Sheffield is a magnet for creative and outdoor people, and there is no shortage of photographers making incredible images of the local riding scene. But there are one or two emerging talents, so when it came to shooting some stills of the Airdrop Edit prototypes, we asked Sam Taylor and Dan Hearn to help out. This is Sam's account of the first shoot.
Every now and then a new bike company pops up on social media and everyone gets excited. With a new company comes the promise of a launch video to share with your mates, a press release with detailed shots of the bike to drool over and a new website to spend time deciding which is going to be the latest addition to your stable, the n+1 rule once again clouding your judgement.
When Ed got in contact about being part of the launch for the Airdrop Edit bike it was like being offered a mountain biker's dream job; getting out in the Peak District, spending lots of time with bikes, creating content that I'd want to see. I was intrigued to say the least...
Meeting over coffee at Ed's house, he explained the vision for the brand and we had a look at the bikes. I have to say, I'm a sucker for a raw frame and seeing a prototype in person got me a bit excited. When there's no paint the finish needs to be flawless and the raw Edit certainly didn't have anything to hide. Neat welds, quality graphics, tidy.
It was refreshing to hear him talk of a company that reflected the bikes they made, no gimmicks, no nonsense, contemporary and cool, but without the bullshit that comes with most things labelled “cool” in the mountain bike industry these days. It's rare that you find a frame designer who wants to remove as much as possible from a frame, in the pursuit of clean lines and a final product which ticks every essential box, and no more. If you probably won't use it, it doesn't need to be there. A minimalist approach to frame design also allows more time to be spent on the details - think brushed aluminium headtube badges (something I think is sorely missed with the rise of carbon frames), custom colour decals and intelligent spec lists from the likes of Chromag and Joystick.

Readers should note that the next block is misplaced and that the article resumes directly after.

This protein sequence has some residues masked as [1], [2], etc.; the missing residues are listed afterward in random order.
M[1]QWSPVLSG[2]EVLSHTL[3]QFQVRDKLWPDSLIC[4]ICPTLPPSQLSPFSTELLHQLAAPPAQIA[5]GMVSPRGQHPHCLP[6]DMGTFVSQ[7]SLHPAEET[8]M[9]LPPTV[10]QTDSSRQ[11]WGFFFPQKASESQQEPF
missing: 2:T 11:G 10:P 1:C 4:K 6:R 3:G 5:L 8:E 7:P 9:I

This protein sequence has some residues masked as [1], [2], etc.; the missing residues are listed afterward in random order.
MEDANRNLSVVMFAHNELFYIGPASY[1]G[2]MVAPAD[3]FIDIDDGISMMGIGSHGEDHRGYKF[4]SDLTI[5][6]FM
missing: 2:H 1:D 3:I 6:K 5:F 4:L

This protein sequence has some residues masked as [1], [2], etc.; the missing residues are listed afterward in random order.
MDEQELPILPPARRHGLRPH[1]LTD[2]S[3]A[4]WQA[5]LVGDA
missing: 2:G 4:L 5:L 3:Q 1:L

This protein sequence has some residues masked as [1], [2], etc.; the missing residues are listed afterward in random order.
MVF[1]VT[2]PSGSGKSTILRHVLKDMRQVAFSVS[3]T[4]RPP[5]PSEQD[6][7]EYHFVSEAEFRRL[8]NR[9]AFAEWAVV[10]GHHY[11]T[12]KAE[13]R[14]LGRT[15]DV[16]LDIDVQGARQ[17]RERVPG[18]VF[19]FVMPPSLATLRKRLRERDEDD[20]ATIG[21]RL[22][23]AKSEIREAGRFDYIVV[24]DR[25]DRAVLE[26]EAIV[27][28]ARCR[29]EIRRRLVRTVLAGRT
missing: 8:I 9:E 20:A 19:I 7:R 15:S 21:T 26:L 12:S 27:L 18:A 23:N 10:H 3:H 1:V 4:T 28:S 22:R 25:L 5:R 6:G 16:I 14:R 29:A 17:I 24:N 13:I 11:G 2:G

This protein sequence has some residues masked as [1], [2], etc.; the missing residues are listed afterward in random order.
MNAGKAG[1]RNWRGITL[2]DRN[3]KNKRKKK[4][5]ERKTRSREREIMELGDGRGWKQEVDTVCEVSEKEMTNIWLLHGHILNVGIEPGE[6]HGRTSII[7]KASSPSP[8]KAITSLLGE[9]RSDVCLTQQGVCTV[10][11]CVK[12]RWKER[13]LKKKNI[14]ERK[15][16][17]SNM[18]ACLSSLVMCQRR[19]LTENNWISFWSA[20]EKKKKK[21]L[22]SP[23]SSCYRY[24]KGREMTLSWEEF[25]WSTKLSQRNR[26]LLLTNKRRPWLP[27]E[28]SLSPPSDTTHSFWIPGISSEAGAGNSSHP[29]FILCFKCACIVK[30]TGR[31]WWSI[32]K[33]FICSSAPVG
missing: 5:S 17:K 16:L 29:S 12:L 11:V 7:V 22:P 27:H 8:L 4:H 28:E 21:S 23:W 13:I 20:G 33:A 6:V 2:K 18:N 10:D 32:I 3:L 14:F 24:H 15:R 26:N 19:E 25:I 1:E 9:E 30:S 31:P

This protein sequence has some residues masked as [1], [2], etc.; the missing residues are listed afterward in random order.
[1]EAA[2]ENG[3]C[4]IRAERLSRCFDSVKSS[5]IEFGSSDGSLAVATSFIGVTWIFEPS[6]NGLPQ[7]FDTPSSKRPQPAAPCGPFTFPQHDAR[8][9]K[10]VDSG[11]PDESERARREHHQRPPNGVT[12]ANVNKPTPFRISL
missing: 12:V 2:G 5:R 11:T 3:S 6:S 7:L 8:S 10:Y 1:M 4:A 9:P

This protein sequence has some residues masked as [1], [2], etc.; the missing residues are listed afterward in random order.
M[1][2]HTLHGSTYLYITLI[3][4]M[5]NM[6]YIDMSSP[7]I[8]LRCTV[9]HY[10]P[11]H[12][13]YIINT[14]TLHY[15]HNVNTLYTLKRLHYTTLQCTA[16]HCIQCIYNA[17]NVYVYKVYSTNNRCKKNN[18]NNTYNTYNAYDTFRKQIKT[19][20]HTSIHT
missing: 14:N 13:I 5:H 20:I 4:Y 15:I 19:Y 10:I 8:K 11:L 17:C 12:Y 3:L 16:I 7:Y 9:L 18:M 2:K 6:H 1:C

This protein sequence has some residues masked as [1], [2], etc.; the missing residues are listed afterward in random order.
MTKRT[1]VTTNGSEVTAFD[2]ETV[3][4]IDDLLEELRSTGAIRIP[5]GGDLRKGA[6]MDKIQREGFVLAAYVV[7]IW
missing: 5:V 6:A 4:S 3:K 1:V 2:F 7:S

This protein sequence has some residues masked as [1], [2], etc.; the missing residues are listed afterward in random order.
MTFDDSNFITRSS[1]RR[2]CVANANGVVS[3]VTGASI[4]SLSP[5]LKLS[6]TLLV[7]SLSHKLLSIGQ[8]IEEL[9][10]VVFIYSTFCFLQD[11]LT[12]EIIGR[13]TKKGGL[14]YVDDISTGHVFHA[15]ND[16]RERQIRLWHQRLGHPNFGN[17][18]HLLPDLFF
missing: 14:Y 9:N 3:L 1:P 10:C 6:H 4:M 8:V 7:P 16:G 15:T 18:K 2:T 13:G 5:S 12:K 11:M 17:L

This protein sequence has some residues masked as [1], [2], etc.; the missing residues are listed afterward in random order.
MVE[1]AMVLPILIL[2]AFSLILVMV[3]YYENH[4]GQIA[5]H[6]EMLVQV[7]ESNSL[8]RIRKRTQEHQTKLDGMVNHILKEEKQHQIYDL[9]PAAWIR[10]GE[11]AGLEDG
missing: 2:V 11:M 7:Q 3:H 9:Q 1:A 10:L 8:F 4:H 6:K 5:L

So the bikes are rad, but people need to know about them. Every new company needs a launch package and myself and Dan Hearn, a fellow photographer who I've shot and ridden with for a couple of years now, were called in to take care of the product shots. Ed was after clean backgrounds so we headed for the Peak District on the hunt for some nice bokeh that'd do the bright orange Edit 150 frame justice and make the bold colour pop. With product shots done and a few environmental portraits amongst the gritstone thrown in for good measure, it was back home for editing and shot selection.
So what comes next? Well, the press launch package will be heading out in the coming weeks, with bikes ready for shipping early next year. Already becoming a bit of a topic of conversation amongst the riding community of Sheffield, it's time the rest of the country knew about the newest British brand on the block, and I, for one, can't wait to see where Airdrop takes me.